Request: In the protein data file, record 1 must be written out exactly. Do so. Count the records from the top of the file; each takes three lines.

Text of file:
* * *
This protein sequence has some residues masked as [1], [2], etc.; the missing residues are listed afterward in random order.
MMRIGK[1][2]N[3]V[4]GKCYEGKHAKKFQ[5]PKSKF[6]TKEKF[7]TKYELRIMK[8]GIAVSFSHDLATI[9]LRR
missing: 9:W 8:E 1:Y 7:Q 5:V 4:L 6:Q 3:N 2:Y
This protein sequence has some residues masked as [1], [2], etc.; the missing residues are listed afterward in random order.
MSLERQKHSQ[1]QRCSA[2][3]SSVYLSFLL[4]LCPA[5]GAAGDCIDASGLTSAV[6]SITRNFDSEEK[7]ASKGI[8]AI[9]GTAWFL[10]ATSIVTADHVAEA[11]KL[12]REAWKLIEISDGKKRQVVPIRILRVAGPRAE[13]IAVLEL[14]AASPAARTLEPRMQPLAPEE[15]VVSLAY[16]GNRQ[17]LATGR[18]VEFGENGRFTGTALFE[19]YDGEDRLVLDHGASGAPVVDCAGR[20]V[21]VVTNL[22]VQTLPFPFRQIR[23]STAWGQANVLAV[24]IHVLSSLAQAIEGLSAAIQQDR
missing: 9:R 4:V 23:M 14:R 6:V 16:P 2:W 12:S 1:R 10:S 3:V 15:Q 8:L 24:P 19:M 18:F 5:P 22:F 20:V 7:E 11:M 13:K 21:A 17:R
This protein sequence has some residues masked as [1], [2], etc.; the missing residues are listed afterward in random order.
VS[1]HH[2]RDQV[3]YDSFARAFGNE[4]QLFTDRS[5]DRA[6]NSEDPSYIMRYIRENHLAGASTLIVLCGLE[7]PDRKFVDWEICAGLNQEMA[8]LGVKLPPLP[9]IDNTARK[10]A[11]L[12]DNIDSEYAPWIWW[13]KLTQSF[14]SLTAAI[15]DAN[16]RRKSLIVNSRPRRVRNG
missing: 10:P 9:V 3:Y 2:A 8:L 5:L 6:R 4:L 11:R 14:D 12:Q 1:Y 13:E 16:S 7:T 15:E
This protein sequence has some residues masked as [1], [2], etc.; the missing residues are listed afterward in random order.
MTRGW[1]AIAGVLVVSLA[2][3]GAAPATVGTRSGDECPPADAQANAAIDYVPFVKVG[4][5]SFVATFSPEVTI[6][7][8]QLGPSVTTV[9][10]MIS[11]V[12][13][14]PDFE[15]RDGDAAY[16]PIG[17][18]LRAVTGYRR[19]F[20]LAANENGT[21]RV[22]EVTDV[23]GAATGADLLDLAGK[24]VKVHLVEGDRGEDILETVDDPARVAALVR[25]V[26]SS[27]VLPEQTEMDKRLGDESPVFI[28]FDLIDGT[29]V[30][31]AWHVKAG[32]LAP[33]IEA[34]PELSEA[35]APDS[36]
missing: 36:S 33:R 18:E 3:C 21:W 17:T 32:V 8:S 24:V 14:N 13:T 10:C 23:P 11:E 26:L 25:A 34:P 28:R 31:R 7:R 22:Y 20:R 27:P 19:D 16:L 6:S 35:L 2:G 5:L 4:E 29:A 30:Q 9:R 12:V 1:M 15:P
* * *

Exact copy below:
This protein sequence has some residues masked as [1], [2], etc.; the missing residues are listed afterward in random order.
MMRIGK[1][2]N[3]V[4]GKCYEGKHAKKFQ[5]PKSKF[6]TKEKF[7]TKYELRIMK[8]GIAVSFSHDLATI[9]LRR
missing: 9:W 8:E 1:Y 7:Q 5:V 4:L 6:Q 3:N 2:Y